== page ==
“It’s turned into a great big monster now at this stage.” (Tom Cosby, Stradbally Hall)
As I drive towards Stradbally Hall to meet owner Thomas Cosby, I take note of the tranquil surroundings just before the 19th Electric Picnic begins. There is already a lot of activity on the ground, with barriers going up, stages being built, and yellow jacket personnel talking on their mobiles. Nearly 1,000 workers, including artists, are hard at work preparing the County Laois Estate for 70,000 visitors. They begin their work up to five weeks leading up to the event and work from 8am to 8pm, staying locally or on site.
Stradbally town is now synonymous with the Electric Picnic.
Originally in 2004, it was a one-day event where Tom Cosby thought it would be a great way of fixing the roof of Stradbally Hall. “I never dreamed it would be still here. After five years I thought it would blow its course. It’s turned into a great big monster now at this stage.” With the capacity at 70,000 this year, he likens the ‘behind the scenes’ work to building a large town. “You really do need the organisers to have a great depth of knowledge and experience to know how to cater for the scale and size of it, because you really are building a town!” He goes on to tell me, “I’m just the idiot farmer that looks after the land”. He farms 320 acres with 220 acres of forest. There are hundreds of ewes and lambs which all have to be moved for the 7/8 weeks.
Benefits to Stradbally
According to Tom “When the circus rolls into town, the people of Stradbally get on board!” as there are obvious benefits financially. The Stradbally Electric Committee deal with residential concerns, traffic management, litter, and liaise with Festival Republic and Gardai, seeing it as a “great boost for the local economy, cafes and pubs”. They manage two zones for residential tickets Pink and Black. For Pink zone residents who receive tickets, they donate €30 euro. This has accumulated €90,000 over the past few years and the moneys will eventually build a Community Centre, according to Vivienne Phelan (Chairperson of the Committee). In the past the festival has donated money to local schools. In 2016, Electric Picnic provided €65,000 to help them purchase land.
With the help of the €65,000 donation, the two-acre site in the centre of the village was transformed into a state of the art all-weather pitch with running track, car-parking and a children’s play-area. The new Astro turf pitch in the school was completed in 2019.
Electric Youth is a unique programme, held in Youth Work Laois, and it has run in partnership with Electric Picnic for the last five years. It’s an opportunity offers for young singers, musicians and spoken word artists to compete to perform on the Hazelwood stage at the Electric Picnic Festival. According to Clive Davis, Regional Director of Youth Work Ireland “It gives the youth a voice on a world stage. It’s not only about the music, it’s about how they interact with the crew and how they behave.” With funding from LOETB Creative Youth Partnership and match funding from Electric Picnic, young artists travel from all over Ireland to take part. Up to five bands/artists will gets to play for the afternoon at the Hazelwood Stage.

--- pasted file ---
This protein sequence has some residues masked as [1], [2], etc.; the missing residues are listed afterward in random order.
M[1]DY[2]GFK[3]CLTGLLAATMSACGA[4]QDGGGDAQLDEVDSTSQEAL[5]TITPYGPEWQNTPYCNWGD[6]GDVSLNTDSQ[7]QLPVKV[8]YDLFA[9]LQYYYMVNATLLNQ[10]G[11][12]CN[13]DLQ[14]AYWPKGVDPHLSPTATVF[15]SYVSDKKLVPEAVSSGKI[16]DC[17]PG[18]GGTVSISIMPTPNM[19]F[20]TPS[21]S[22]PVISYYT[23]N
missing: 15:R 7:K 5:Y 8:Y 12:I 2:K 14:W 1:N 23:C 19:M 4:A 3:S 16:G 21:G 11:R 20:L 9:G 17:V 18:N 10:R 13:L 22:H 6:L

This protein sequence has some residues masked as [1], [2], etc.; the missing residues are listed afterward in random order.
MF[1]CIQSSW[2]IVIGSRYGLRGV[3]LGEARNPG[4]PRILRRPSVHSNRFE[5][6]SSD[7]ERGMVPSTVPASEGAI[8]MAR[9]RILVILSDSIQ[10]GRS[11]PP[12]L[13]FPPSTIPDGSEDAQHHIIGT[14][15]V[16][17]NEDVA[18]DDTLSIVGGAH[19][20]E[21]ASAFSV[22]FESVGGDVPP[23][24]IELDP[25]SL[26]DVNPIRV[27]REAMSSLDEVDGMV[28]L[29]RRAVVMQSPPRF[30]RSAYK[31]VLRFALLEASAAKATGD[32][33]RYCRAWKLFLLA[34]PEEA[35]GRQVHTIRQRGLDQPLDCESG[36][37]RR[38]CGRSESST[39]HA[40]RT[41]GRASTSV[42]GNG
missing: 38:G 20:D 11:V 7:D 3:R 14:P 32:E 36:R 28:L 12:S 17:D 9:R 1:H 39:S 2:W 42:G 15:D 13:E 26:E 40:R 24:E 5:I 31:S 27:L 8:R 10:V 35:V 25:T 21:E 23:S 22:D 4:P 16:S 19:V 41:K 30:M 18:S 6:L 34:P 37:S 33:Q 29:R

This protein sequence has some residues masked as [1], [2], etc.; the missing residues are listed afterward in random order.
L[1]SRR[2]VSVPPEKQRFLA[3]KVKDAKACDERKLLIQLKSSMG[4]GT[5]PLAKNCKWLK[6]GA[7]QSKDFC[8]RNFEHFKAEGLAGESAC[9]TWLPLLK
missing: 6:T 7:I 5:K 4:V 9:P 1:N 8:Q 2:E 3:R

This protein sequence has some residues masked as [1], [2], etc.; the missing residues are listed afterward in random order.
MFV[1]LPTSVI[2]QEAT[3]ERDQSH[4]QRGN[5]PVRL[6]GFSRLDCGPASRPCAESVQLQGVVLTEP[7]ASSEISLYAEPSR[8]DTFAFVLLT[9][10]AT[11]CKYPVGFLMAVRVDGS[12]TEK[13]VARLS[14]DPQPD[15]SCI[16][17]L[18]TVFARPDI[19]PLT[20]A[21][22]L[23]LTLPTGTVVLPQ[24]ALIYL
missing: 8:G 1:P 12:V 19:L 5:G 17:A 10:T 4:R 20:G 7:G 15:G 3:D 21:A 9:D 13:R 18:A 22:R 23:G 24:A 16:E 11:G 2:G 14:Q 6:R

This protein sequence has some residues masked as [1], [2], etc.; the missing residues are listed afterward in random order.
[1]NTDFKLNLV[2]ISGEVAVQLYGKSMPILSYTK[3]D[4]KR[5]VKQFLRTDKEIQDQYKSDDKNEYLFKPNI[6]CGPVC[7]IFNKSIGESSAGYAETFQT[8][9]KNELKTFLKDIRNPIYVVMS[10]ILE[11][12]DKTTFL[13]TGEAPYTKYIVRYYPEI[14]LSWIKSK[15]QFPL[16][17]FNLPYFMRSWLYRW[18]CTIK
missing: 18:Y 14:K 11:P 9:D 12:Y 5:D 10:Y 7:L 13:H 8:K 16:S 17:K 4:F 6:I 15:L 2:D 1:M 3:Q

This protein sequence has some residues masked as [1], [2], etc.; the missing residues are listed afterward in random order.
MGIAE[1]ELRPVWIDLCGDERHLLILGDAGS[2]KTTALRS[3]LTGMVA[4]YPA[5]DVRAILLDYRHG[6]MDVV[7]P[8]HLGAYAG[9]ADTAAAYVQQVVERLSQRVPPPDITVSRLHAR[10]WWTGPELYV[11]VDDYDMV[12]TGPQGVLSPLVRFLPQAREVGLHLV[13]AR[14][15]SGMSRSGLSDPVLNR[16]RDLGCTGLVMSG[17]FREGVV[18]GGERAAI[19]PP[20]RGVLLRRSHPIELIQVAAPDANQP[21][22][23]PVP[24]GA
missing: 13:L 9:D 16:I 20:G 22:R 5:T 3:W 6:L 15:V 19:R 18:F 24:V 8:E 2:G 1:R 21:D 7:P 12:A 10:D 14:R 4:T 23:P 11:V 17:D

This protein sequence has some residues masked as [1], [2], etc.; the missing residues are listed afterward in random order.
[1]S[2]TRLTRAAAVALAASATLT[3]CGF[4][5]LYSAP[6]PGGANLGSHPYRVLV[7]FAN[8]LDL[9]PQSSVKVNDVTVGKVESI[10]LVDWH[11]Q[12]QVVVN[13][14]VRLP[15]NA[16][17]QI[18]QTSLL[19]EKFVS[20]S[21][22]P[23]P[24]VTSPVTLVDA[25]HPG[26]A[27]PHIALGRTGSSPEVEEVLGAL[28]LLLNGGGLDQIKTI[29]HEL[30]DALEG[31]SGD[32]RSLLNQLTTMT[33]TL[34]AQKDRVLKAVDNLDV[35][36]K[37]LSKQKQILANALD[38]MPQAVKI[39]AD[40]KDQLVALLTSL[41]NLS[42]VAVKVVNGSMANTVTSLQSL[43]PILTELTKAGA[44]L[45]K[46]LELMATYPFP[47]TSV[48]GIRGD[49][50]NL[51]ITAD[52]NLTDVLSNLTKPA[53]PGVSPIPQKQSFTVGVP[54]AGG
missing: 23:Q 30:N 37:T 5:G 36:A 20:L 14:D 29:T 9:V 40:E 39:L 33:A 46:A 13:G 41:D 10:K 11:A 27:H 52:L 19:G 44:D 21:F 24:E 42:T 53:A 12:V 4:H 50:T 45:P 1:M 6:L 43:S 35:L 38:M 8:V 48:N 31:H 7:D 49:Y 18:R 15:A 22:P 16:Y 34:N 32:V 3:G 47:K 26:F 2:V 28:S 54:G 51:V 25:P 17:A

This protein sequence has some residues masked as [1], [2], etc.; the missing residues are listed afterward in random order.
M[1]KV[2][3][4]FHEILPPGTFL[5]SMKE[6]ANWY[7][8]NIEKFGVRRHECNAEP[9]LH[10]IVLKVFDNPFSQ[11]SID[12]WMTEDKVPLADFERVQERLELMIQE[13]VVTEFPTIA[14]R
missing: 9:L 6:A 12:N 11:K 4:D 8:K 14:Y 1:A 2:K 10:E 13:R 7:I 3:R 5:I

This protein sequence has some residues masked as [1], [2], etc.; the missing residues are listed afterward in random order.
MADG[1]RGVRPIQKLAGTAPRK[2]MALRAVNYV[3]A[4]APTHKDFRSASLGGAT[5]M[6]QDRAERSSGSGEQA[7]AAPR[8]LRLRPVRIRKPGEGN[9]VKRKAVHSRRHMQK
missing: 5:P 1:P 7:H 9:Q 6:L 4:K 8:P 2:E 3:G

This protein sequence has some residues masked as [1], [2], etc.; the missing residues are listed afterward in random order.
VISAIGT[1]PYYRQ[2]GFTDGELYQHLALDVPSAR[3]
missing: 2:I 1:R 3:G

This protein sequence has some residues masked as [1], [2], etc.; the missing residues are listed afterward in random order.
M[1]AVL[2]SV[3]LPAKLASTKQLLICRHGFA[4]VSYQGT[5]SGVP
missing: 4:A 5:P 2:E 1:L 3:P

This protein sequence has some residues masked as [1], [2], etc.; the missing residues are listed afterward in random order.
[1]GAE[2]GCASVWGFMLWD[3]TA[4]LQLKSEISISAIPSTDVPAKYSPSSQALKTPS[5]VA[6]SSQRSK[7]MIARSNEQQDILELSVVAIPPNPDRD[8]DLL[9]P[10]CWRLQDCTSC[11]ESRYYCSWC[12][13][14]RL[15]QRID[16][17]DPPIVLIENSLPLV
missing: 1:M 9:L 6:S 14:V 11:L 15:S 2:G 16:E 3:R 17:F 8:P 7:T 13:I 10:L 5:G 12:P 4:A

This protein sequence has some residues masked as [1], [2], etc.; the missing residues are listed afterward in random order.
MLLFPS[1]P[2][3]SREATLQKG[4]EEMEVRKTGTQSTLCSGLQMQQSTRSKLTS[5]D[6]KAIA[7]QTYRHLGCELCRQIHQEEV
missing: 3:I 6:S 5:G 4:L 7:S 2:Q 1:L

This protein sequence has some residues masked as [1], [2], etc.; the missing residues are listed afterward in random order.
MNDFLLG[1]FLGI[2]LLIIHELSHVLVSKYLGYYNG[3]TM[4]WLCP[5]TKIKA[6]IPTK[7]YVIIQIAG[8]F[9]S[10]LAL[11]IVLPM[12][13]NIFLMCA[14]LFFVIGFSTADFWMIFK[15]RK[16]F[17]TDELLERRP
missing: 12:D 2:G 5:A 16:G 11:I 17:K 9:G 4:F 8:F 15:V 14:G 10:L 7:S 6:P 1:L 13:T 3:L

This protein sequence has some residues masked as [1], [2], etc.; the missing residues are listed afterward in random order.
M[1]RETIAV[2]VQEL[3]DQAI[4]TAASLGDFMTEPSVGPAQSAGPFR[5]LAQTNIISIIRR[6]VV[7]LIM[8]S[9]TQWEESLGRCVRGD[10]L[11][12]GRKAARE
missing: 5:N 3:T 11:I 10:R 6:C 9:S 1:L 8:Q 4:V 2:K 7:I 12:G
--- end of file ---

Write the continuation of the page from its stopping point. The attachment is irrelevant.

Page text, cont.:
Finding treasure at the Electric Picnic
According to Hugo Jellett who curates Freetown, Trailer Park, and the Salty Dog, there are at least 700 artists building their sets on sight. The art areas are where the magic is to be found. He explains “if you’re curious at the Electric Picnic, you’ll find treasure.” Hugo and his wife Roz live in Stradbally and they curate many of the more artistic stages of the Picnic. There are 26 areas of Trailer Park alone, which he describes as “a hamlet of caravans and mobile homes and horseboxes”. For Hugo, it breeds “incredible creativity.” Hugo and his wife Roz curate ‘Salty Dog’ with his brother-in-law, Chas Preston. He describes ‘Salty Dog’ as the “old lady of the picnic.” It is a shipwreck which used to be on the fringes of the festival and now because of it’s popularity, it’s in the middle. It is “punky and naughty and late night and has the character of a person who doesn’t know when to stop.”
Festival Republic fund artists
When I ask him how the artists are funded he says “Festival Republic are really good at nurturing amateur creatives”. Grants are donated from Festival Republic, he explains “their heart is in a really good place – its an arts event so you have to put on good events with real depth and from this country. These artists are giving up a month of their life to build something ludicrous in a field”. He mentions a Laois artist Joel Greenbury from Vicarstown who is working on an area called ‘Electorado’ which incorporates a Ryanair customer service desk where the phone is constantly ringing.
Electric Picnic, 2023
“The Electric Picnic has changed the face of festivals in Ireland forever” according to Hugo and “it really did that by itself starting with founder John Reynolds and the transition from John to Melyvn and a lot of events around the country have been inspired by and have spawned from the event.” He believes there is a quiet pride in Stradbally, “I think the people of Stradbally enjoy it when the circus arrives in town, certainly the shops, cafes and pubs do. They also look after the landowners well, not just Tom Cosby, but the neighbouring farmers around here, there are obvious benefits financially”.
In line with that Tom Cosby agrees “There’s a social aspect to it as well, it gathers people“. He believes the Picnic brings exciting and optimistic conversations – “it’s very fortunate for us to have it on our doorstep.” And with that, my time behind the scenes at Electric Picnic comes to an end, as Tom receives a phone call from one of the workers on site to tell him he can’t get the alarm to work on one of the gates. Preparations for Ireland’s biggest music festival never stop!